Caught in the Act:
Why Cutting Corners in Corporate Accounting Doesn’t Pay

As simple and straightforward as accounting is here in Singapore compared to other countries, it’s somehow not surprising to still find companies that feel the need to “simplify things” when it comes to their books.

Ignoble Financial Statements 

 In a nutshell: Preparing financial statements that accurately reflect a company’s financial health is about as basic as it gets in terms of responsible reporting. But when commodities trading company, Noble Group needed to save itself from bankruptcy last year, the financial statements prepared for this purpose became the subject of a major investigation.

 No less than the Monetary Authority of Singapore (MAS), the Accounting and Corporate Regulatory Authority (ACRA) and the Commercial Affairs Department (CAD) of the Singapore Police Force took a closer look at Noble’s paperwork. Noble was working on a 3.5 billion-dollar restructuring deal, and had submitted financial statements to clinch it.

 Iceberg Research questioned Noble’s accounting, saying that the Group’s figures were inaccurate. This put the restructuring deal on hold while MAS, ACRA and CAD conducted their investigation. The case wrapped up by the end of 2018, with Noble completing its restructuring process and streamlining its operations to become a smaller, delisted company.

 In retrospect: It was Noble’s compliance with accounting standards in the Companies Act that had been called into question, and it had been EY (Singapore) that MAS, ACRA and CAD had asked to present the Group’s audit documents. The company had likewise been accused of non-compliance with the requirements for disclosures in the Securities and Futures Act.

 This is why it’s essential to find a reliable audit & assurance services provider who can help you to avoid investigations by conducting a proper audit from the get-go. Being conversant and up to date with Singapore’s audit laws, regulations and standards, such a provider can help ensure accuracy in meeting regulatory requirements and facilitate future transactions.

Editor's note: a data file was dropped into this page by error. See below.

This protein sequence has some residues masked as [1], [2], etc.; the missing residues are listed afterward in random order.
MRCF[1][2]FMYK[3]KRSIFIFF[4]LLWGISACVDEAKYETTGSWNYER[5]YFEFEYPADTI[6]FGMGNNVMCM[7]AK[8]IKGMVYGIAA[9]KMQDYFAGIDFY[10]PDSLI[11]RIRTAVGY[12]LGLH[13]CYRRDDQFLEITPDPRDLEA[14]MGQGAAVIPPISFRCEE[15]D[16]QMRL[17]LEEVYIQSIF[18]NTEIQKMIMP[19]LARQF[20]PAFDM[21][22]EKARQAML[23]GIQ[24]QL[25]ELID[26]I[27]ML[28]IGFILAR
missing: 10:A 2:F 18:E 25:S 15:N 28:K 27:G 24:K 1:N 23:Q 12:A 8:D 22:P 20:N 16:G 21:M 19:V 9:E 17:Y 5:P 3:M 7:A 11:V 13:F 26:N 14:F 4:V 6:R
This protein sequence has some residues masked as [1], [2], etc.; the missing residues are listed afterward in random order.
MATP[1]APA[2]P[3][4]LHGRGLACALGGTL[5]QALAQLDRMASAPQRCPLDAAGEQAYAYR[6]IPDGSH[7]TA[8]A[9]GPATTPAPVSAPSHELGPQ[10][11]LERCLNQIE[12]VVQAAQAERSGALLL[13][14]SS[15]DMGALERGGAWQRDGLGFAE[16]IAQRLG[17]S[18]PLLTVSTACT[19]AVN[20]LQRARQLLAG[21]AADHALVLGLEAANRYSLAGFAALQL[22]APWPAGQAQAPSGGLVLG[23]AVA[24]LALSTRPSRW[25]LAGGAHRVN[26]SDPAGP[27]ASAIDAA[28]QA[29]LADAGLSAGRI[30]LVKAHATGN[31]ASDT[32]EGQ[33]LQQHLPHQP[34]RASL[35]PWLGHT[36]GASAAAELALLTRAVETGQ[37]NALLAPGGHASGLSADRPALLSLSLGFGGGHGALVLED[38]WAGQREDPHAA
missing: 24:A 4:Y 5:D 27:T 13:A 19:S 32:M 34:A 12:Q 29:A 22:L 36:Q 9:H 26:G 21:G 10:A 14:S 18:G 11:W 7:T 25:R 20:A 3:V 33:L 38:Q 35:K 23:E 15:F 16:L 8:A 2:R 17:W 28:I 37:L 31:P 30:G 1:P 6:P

Request for Client: May we please ask for your feedback and/or input to make sure this section accurately reflects your views on the case, and provides readers with helpful case-related insights and advice

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High Wire Accounting Act 

 What happened: “Cooking”, “fixing” “padding”, “inflating”, “forging”, “fabricating”, “inventing”, “adjusting”—whatever you call it, it all amounts to the same thing, and it’s still wrong. Yet that’s what allegedly went down at global payments company, Wirecard last year.

 Reports in the Financial Times earlier this year say the manager of Wirecard’s accounting planned to make it appear to authorities in Hong Kong that they had enough revenue to justify a licence for becoming a prepaid card provider there. FT went on to add that this wasn’t an isolated incident, but part of an ongoing practice at Wirecard throughout Asia.

 Because this plan was said to have been put forward and subsequently acted on in Singapore, investigations were set into motion by internal whistleblowers and Singapore-based law firm, Rajah & Tann. Allusions to shenanigans such as the absence of credible email trails, the use of false addresses and faked profit figures surfaced during these investigations.